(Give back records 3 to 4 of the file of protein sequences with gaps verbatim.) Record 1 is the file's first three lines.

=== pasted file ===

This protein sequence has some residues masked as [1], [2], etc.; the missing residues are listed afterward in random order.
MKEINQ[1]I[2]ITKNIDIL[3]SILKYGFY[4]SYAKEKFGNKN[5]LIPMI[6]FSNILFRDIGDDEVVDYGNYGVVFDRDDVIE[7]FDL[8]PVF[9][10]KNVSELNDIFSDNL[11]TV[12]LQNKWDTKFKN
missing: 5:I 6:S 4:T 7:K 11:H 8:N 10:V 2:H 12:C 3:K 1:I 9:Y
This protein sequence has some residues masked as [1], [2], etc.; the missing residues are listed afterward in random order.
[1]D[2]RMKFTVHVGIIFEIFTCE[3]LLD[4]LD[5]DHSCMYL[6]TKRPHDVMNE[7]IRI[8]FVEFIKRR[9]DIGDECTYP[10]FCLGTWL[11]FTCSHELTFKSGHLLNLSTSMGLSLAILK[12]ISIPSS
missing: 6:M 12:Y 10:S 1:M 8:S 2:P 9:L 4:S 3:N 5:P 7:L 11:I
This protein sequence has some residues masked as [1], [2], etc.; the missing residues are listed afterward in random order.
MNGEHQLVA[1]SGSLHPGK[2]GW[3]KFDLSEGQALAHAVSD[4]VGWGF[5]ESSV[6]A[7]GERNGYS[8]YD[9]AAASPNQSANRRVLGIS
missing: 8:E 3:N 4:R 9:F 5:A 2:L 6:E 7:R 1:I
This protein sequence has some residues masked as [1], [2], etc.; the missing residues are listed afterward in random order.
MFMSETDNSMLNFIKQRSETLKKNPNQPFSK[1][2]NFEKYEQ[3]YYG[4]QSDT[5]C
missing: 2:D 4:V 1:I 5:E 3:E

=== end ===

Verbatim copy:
This protein sequence has some residues masked as [1], [2], etc.; the missing residues are listed afterward in random order.
MNGEHQLVA[1]SGSLHPGK[2]GW[3]KFDLSEGQALAHAVSD[4]VGWGF[5]ESSV[6]A[7]GERNGYS[8]YD[9]AAASPNQSANRRVLGIS
missing: 8:E 3:N 4:R 9:F 5:A 2:L 6:E 7:R 1:I
This protein sequence has some residues masked as [1], [2], etc.; the missing residues are listed afterward in random order.
MFMSETDNSMLNFIKQRSETLKKNPNQPFSK[1][2]NFEKYEQ[3]YYG[4]QSDT[5]C
missing: 2:D 4:V 1:I 5:E 3:E